Weird Dreams was created by British developer Rainbird Software (now defunct) and launched on the Amiga, Atari ST, Commodore 64, and MS-DOS in 1989.
What’s the first thing you notice about it? Yes, it’s really quite bizarre! And that’s something we really love on this site. So, let us have a gander!
Weird Dreams: The Unusual Platformer
That’s the Commodore 64 version above. We’ll show you a few other versions below, which were more technically advanced.
But! Some backstory here. Literally! There’s a novella to go with Weird Dreams. This is 19 chapters and was written by journalist Rupert Goodwins.
The idea for players was to read the book first (good luck with that) and then player the game, with the story following on from the novella.
That makes us think of the Japan only Otogirisō a little bit, which is a book in video game form. But, whatever! Weird Dreams is something else entirely.
The platformer is heavily cinematic, kind of in the way Another World is—this genre of games was pretty popular on the Amiga around 1990.
The story is about Steve, who’s in love with a colleague called Emily. However, she’s possessed by a daemon (that’s not a typo) called Zellorupus who’s banned from Earth (rightfully so).
The bored Zelloripus-Emily hybrid is bored, so tricks Steve into consuming three pills.
These let Zelloripus (Emily) control Steve’s conscious and so into a weird world of lucid dreams doth we head.
With his dreams so horrifying, Steve visits his psychiatrist. Yet everyone is at a loss for what’s going on. That is until Steve has brain surgery!
But this final effort to stop dreaming… may well have sent him into a forever dream.
Yeah, that’s the plot. For real. Mental, right? This is the video game equivalent of Freud’s The Interpretation of Dreams.
Well, it is still a video game. And here’s what the Amiga version looked like.
Graphically superior, then, but still every bit as bizarre.
We must say, though, this effort at a more advanced gaming plot is quite commendable. And quite typical of Amiga games around that type. Again, like Another World.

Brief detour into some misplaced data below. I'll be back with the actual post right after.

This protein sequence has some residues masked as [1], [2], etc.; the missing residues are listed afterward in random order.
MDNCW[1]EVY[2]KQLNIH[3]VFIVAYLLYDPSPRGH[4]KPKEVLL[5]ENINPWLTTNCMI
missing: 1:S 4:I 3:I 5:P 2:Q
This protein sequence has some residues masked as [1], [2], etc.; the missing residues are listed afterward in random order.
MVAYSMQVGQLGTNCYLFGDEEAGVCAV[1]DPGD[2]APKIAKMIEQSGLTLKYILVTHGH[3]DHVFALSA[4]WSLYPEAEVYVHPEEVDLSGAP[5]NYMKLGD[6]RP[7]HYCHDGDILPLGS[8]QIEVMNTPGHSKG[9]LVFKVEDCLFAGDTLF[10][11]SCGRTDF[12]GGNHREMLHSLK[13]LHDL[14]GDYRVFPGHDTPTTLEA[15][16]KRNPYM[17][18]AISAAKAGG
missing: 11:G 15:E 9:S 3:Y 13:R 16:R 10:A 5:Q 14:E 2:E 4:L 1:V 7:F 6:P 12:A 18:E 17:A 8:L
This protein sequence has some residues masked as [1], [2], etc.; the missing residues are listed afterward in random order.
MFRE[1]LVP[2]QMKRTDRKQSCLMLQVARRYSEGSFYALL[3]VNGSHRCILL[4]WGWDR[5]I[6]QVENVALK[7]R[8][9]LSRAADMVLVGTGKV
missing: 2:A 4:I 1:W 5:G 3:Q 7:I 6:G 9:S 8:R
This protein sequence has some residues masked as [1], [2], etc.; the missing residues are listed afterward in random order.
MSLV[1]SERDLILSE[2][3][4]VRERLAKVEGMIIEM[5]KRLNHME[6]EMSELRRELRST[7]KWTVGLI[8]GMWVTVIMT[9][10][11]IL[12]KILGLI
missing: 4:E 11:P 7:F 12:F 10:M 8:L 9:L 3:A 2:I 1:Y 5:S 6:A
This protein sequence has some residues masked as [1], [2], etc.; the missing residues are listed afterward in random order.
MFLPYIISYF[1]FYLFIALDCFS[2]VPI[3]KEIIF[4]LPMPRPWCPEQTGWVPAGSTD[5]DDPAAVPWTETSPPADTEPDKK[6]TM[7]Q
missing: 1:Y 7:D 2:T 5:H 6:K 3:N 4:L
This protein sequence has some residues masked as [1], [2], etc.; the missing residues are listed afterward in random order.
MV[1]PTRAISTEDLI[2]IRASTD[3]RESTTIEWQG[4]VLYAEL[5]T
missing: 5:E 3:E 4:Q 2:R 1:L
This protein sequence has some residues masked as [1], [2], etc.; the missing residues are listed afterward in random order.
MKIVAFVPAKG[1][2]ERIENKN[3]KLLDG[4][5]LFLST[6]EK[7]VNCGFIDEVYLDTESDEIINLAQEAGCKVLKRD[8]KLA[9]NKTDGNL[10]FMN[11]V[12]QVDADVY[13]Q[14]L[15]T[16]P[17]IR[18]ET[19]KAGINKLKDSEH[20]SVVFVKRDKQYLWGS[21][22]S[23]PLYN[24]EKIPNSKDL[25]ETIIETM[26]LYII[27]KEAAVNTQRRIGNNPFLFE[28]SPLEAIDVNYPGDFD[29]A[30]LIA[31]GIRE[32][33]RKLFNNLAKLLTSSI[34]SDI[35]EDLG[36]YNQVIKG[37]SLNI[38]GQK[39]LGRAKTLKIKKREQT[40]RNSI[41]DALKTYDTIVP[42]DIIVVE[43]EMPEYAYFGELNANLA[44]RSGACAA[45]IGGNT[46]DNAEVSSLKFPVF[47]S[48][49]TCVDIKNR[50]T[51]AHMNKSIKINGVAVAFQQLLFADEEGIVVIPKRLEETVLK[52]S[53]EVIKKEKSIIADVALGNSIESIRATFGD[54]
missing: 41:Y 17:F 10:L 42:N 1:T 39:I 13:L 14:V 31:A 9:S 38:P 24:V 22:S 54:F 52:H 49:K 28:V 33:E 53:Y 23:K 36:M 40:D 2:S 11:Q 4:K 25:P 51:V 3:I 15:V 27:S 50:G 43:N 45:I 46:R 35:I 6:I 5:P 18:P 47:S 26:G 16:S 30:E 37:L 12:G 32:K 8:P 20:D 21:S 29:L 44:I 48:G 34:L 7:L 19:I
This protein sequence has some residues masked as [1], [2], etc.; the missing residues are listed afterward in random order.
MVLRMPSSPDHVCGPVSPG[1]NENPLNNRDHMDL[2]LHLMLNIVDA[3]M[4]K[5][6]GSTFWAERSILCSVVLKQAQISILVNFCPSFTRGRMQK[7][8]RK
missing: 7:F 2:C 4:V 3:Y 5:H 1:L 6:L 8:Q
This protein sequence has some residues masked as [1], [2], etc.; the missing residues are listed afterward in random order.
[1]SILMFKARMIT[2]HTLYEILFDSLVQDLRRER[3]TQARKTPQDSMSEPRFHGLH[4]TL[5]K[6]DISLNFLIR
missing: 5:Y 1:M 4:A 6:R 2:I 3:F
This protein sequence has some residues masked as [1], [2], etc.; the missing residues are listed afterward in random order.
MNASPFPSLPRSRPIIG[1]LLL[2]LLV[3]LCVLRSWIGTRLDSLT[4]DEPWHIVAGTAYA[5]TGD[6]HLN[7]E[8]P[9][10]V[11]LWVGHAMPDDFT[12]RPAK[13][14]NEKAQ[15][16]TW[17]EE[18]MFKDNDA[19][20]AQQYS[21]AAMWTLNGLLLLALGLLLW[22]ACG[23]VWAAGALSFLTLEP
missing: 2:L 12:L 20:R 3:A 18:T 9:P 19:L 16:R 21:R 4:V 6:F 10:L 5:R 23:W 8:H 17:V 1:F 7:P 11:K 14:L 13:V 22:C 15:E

What happens in the game is you take control of Steve and guide him through dreamy landscapes.
However, Steve drops dead if you make contact with any baddies.
This returns you to the start of the game, in a surgery where surgeons battle to save his life. In other words, you have to start the game over every time you die.
That difficulty level has led to Weird Dreams getting a reputation as being proper tough.
With 15 challenges and seven different death animations, this was pretty advanced for its time. And it nodded to everything as advanced as Salvador Dali’s art to Terry Gilliam’s surreal cartoons in Monty Python’s Flying Circus.
Despite the effort Rainbird Software put into Weird Dreams, it didn’t receive great reviews. Middling, to be precise.
The high difficulty appears to be the main issue, although the game’s immense loading times were also an issue. Plus, there was no save option.
“And the music!?” You squeal! Open your ears, mortal, and listen!
The game’s soundtrack was criticised by many critics as well, but there are some decent numbers in amongst the mix.
However, we feel Weird Dreams shouldn’t be mocked.
As strange as the concept is, and far from perfect in its execution, it at least tried some rather radical ideas with its concept.
And although that wasn’t an entire success, it’s still heartening to see developers in 1989 would dare to try such an advanced idea with a game script.